What Made Neil Armstrong the Right Man to Be First on the Moon, as Told in 1969


Neil Armstrong’s stoic nature and personal challenges are at the center of Damien Chazelle’s new film First Man, in which Ryan Gosling portrays the legendary moon walker. As Armstrong, Gosling brings out the astronaut’s quiet side — one that his contemporaries couldn’t help but notice. A 1969 profile of the Apollo 11 crew in TIME calls Armstrong “tight-lipped and phlegmatic” as well as “an inscrutable loner.”

His wife Janet told LIFE at the time: “Silence is a Neil Armstrong answer. The word no is an argument.”

But beneath the quiet surface, Armstrong had a certain something that left him particularly qualified to make history.

As TIME noted in 1969, Armstrong, at first a civilian test pilot for NASA, did not initially have any intention of becoming an astronaut. But as other pilots were brought into the space program, he changed his mind. He was chosen to be an astronaut in 1962. And yet, in some ways, it was as if he had been preparing all his life:

Last spring, he spent two full days with his father and never once bothered to mention that the day after they parted he was going to be officially named as the first man to set foot on the moon. With his sandy hair, innocent blue eyes and boyish smile, he looks as though he has just stepped out of a Norman Rockwell painting. More than any other astronaut, Neil Armstrong epitomizes small-town America.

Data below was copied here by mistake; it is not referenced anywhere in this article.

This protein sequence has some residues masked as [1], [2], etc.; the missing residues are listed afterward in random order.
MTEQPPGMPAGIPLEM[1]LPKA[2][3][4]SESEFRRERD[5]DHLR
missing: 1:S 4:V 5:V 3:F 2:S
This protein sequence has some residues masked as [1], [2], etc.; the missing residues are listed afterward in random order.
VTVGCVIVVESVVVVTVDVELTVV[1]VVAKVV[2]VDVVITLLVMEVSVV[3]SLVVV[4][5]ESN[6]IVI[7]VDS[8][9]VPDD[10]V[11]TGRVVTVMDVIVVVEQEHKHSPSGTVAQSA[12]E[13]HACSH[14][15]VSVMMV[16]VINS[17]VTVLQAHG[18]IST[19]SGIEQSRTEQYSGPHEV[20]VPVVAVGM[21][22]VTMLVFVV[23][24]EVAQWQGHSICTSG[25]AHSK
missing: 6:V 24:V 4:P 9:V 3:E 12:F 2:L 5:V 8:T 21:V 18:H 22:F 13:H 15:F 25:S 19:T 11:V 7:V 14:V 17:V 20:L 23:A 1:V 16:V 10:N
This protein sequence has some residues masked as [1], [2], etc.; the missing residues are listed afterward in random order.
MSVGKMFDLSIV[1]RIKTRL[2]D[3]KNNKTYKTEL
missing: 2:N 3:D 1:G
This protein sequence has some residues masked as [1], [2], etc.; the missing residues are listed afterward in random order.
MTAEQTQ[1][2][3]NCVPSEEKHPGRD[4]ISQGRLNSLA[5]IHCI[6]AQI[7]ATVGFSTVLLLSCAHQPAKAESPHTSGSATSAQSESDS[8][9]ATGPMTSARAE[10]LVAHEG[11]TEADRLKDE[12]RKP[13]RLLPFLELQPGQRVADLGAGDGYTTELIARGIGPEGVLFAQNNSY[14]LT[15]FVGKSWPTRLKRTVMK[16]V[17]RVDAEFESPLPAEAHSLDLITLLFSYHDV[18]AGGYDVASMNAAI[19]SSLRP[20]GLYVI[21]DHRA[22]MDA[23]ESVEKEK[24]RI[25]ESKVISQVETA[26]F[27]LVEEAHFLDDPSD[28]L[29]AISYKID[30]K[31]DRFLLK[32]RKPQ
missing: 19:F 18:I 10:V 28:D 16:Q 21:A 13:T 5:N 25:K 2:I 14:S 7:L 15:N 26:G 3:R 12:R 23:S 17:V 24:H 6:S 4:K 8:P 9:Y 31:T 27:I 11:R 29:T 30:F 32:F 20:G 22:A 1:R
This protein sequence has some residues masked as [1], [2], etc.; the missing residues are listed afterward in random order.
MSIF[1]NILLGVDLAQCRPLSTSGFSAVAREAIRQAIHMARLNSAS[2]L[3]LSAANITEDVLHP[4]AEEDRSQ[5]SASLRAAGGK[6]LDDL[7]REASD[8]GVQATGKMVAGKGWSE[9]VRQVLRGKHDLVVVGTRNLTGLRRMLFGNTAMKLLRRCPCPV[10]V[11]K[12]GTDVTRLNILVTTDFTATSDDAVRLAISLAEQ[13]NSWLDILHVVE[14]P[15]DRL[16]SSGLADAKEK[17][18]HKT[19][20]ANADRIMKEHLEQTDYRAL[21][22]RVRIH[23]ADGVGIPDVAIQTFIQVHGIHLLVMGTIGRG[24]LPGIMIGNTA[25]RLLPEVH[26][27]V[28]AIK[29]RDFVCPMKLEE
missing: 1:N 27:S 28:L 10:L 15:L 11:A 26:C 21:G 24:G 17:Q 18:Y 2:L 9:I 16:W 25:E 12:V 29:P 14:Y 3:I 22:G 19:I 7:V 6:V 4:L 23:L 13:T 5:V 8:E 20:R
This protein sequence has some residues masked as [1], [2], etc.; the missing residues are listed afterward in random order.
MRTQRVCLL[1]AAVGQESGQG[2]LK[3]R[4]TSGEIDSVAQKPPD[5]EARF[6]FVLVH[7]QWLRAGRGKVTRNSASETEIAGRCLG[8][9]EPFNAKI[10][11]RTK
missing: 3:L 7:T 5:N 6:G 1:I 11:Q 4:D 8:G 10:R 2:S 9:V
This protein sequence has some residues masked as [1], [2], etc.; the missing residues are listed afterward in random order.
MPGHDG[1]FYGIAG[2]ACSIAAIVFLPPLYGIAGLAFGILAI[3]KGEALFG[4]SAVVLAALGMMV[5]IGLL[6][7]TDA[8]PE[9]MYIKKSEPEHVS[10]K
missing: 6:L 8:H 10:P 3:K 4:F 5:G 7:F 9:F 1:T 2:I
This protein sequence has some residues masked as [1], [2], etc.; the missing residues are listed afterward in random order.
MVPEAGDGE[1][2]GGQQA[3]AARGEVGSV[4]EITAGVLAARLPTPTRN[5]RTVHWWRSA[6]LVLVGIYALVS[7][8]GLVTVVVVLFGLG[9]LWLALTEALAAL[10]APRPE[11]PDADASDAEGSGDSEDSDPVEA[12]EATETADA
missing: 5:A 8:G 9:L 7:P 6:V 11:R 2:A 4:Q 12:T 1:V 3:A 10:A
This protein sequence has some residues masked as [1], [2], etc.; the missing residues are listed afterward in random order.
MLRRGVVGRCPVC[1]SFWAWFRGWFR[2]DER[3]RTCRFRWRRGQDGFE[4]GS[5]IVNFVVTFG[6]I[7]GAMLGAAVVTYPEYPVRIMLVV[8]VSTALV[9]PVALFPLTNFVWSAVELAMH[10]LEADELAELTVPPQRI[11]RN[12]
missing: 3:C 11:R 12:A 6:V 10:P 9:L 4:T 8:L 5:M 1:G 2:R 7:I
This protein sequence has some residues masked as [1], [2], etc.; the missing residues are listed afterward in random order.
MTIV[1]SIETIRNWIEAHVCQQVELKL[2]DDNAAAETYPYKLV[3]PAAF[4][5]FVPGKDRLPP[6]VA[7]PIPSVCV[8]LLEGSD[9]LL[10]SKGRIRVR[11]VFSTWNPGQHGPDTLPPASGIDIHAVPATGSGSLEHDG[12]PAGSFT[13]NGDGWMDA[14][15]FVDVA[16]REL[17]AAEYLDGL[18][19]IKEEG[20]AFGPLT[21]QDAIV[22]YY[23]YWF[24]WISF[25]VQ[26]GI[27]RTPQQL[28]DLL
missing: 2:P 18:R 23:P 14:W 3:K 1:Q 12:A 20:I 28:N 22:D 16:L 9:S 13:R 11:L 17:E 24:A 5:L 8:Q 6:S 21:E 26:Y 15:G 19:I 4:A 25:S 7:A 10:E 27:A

He was born in Wapakoneta, Ohio (pop. 7,500), the son of a career civil servant who is now assistant director of the state’s Department of Mental Hygiene and Correction. As a youth, Neil limited his social life mainly to school and church functions; when he went out with a girl it was usually on a double date to the ice-cream parlor. He played baritone horn in the school band. He studied hard, and while his teachers do not remember Armstrong as a particularly brilliant student, he impressed them all with the thorough, meticulous way he went about his work. Says Professor Paul E. Stanley, who taught Neil aerodynamics at Purdue: “He was a Boy Scout [in fact, he made Eagle Scout at 17], and he literally lived up to the motto ‘Be Prepared.’ ”

Armstrong first set eyes on an airplane at the age of two, and he made his first flight at six in an old Ford tri-motor. As a boy, he was forever assembling model airplanes, and while other youngsters were still scrambling for comic books, he went right for the aeronautical publications when the magazine shipments arrived on the stands. He worked part time in the drugstore (40¢ an hour) and as a grease monkey at the airfield to accumulate the money for flying lessons ($9 an hour), and earned his pilot’s license on his 16th birthday, the first day he was eligible. For a while, he had to bicycle the three miles between Wapakoneta and the field; Neil Armstrong was flying planes before he had a driver’s license.

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Source:: Time – Science

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